Geneva Open Prize Money
2023 Breakdown & Historicals
Hosted at the Tennis Club de Geneve, the Geneva Open is an ATP 250 clay court tournament held annually in May before the French Open.
In 2015, the tournament returned to Geneva after a 23-year hiatus, coinciding with the closure of the Düsseldorf Open, which folded due to lack of sponsorship, leaving the doors open for Switzerland.
During its history, Swiss players have won the tournament four times, including Claudio Mezzadari in 1987, Marc Rosset in 1989, and Stan Wawrinka with back-to-back titles in 2016 and 2017.
For 2023, the Geneva Open’s total prize money amounts to €562,815, which equates to $608,792 and £489,381 at the time of writing. It’s the largest purse in the tournament’s history and represents a modest 5.3% increase over the prior year.
The tournament’s champion in singles will receive a check for €85,605, which equates to 15% of the total purse. On the other hand, the runner-up will pocket €49,940, 42% less than the winner and 9% of the total.
In doubles, the team crowned champs this year will share €29,740, while the losing pair will split €15,910, 47% less than the winners.
The data in the following sections provide a complete breakdown of prize money at the Geneva Open for quick comparison. You’ll also find currency conversions from euros to US dollars and sterling pounds.
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2023 Full Breakdown
The Geneva Open consists of two events, singles and doubles. Between the two, roughly 80% of prize money funds singles, while the remaining 20% goes to the doubles event, as is typical with ATP tournaments.
Beyond disciple, prize money breaks down further by how far a player progresses through the tournament. The better a player’s result, the more they get paid. For example, the winner in singles will earn over 52 times as much as a player who loses in the first round.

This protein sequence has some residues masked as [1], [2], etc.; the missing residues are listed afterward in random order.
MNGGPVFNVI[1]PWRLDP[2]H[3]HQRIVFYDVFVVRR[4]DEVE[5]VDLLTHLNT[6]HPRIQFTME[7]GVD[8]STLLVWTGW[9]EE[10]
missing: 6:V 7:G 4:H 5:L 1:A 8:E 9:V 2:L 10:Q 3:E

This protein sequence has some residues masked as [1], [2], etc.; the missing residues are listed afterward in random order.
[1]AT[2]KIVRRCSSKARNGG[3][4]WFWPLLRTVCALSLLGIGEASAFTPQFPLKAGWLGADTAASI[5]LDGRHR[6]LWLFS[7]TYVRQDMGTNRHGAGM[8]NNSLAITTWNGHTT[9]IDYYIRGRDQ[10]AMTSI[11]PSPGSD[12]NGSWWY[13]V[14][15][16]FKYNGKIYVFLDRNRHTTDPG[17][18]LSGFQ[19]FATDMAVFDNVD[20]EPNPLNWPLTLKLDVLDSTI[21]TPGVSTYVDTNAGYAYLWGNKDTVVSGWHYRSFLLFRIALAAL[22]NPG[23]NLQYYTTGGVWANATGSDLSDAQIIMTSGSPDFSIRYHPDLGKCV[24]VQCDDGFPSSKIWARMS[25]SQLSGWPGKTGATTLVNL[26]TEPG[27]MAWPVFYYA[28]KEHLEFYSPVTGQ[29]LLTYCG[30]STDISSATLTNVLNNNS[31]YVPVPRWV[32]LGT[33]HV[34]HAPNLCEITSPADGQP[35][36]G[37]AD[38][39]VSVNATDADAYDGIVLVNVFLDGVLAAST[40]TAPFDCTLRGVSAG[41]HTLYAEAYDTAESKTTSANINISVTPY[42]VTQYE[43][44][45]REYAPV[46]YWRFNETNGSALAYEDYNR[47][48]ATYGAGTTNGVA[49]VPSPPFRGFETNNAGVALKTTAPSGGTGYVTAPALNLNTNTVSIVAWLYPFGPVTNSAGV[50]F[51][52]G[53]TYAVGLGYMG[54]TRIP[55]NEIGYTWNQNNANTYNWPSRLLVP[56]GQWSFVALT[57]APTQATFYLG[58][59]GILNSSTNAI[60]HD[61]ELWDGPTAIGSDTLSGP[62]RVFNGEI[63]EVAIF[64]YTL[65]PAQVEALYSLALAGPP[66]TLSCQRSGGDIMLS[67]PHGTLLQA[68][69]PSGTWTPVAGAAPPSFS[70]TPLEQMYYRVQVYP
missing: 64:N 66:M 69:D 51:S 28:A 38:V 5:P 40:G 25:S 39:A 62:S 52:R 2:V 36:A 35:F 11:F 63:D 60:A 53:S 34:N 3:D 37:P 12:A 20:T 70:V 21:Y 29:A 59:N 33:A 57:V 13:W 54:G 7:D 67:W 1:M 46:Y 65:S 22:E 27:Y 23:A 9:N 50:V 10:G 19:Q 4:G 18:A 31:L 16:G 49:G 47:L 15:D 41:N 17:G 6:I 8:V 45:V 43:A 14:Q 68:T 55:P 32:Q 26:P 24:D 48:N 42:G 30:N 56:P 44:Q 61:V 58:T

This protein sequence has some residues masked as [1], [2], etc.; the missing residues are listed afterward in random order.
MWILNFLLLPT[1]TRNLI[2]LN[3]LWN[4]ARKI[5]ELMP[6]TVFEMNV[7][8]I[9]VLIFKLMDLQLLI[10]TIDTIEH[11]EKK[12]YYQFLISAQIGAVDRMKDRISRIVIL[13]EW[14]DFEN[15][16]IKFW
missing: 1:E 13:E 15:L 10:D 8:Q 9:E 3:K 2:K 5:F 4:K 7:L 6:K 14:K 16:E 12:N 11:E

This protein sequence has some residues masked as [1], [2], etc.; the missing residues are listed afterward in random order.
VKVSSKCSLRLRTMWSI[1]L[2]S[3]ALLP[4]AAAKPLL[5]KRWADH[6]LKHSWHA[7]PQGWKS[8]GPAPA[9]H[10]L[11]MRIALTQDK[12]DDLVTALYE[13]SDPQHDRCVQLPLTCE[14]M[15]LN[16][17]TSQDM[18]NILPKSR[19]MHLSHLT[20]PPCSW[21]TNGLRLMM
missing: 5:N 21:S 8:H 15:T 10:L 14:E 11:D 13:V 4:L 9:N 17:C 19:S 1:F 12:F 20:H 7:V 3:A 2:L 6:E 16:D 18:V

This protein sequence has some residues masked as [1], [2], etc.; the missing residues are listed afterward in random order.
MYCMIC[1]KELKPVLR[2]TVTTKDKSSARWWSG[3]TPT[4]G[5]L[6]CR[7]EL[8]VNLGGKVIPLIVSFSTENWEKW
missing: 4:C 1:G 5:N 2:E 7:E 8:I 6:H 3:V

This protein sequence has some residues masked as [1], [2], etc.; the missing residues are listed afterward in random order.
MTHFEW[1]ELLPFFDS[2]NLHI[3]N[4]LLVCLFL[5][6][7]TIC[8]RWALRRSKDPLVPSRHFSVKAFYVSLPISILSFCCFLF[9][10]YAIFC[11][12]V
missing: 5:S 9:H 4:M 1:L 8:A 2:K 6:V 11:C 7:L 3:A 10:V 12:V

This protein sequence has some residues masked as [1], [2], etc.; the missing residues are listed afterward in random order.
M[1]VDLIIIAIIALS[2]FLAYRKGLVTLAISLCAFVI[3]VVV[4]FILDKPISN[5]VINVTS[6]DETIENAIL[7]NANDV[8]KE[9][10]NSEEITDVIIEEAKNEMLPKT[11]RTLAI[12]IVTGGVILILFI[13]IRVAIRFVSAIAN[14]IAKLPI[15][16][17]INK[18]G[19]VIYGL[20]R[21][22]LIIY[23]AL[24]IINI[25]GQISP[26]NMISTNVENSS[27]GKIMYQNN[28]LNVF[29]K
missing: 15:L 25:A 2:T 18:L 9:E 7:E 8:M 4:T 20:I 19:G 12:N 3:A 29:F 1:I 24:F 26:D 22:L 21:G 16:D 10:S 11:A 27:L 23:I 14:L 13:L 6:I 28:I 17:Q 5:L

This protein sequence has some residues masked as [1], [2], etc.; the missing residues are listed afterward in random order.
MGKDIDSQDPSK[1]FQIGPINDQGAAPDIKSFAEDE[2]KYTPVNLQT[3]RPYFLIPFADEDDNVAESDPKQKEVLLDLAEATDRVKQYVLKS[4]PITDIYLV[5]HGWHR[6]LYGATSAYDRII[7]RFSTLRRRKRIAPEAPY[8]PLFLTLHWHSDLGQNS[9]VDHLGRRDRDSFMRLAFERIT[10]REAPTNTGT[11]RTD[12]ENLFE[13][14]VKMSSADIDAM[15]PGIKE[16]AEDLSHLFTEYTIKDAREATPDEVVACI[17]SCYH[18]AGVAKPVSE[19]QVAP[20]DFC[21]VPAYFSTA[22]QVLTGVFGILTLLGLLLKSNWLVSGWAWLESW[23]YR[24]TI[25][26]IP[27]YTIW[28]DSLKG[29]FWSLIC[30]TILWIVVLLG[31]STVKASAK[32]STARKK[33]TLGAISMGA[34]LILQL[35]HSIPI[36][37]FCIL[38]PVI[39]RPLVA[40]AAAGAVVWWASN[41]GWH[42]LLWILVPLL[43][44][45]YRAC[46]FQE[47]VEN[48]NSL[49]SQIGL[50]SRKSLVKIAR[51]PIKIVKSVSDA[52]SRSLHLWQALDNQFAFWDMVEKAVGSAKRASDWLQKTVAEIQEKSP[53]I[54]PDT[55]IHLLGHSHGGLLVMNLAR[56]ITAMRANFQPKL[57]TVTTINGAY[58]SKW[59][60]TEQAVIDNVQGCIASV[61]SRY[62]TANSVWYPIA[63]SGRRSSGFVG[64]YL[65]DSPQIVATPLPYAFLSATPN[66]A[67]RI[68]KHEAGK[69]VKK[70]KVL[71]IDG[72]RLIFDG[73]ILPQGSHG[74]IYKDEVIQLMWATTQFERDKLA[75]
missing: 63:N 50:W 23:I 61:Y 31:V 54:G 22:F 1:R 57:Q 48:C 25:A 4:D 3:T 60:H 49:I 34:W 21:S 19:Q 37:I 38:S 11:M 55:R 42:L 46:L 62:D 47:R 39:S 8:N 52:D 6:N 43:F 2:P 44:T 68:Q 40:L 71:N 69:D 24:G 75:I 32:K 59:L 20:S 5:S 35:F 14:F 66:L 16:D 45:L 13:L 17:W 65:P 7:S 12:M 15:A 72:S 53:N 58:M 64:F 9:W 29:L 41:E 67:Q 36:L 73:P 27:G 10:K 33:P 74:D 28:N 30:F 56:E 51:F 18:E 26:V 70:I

The following tables outline Geneva Open’s prize money by round for singles and doubles, including historical data. Please note that I’ve used the prior year’s exchange rate on the day of the final to convert prize money to US dollars and sterling pounds.
|Qualies Round 2||€3,020||€2,870||€2,645||–||€2,555||€2,285||€2,195||€2,270||€730|
|Qualies Round 1||€1,645||€1,565||€1,375||–||€1,280||€1,145||€1,100||€1,135||€350|
|Qualies Round 2||$3,266||$3,002||$3,219||–||$2,863||$2,561||$2,460||$2,544||$818|
|Qualies Round 1||$1,779||$1,637||$1,673||–||$1,434||$1,283||$1,233||$1,272||$392|
British Sterling Pound
|Qualies Round 2||£2,622||£2,461||£2,277||–||£2,252||£2,014||£1,934||£2,001||£643|
|Qualies Round 1||£1,428||£1,342||£1,184||–||£1,128||£1,009||£969||£1,000||£308|
Doubles (Per Pair)
|2023||Euro||US Dollar||Sterling Pound|
Prize Money by Year
Prize money fluctuates yearly for the Italian Open. Although it’s their goal to increase it continually, various factors influence the event’s revenues, including ticket sales, sponsorships, merchandise, and concessions.
If any of these revenue generators suffer, prize money may dip, as happened in 2020 and 2021 due to the pandemic. Thankfully for players, the tournament is back on track with a record ATP and WTA purse.
The following table outlines the yearly prize money for the Italian Open since 2005 for men and 2009 for women. During these periods, the tournament’s prize money has grown by 214% for the ATP and 78% for the WTA, where prize money isn’t equal.
|Year||Total Prize Money||% Change|
Please note that all data is in euros.
Here are a few frequently asked questions from fans and attendees about the Geneva Open’s prize money.
How much does the winner earn at the Geneva Open?
For 2023, the winner at the Geneva Open will take home €85,605, which translates to $92,545 and £74,445.
How much does the runner-up earn at the Geneva Open?
For 2023, the runner-up at the Geneva Open will take home €49,940, translating to $53,988 and £43,429.
Is the Geneva Open’s prize money taxed?
Yes. Switzerland’s government taxes all player earnings at the Geneva Open, reaching as high as 36%.
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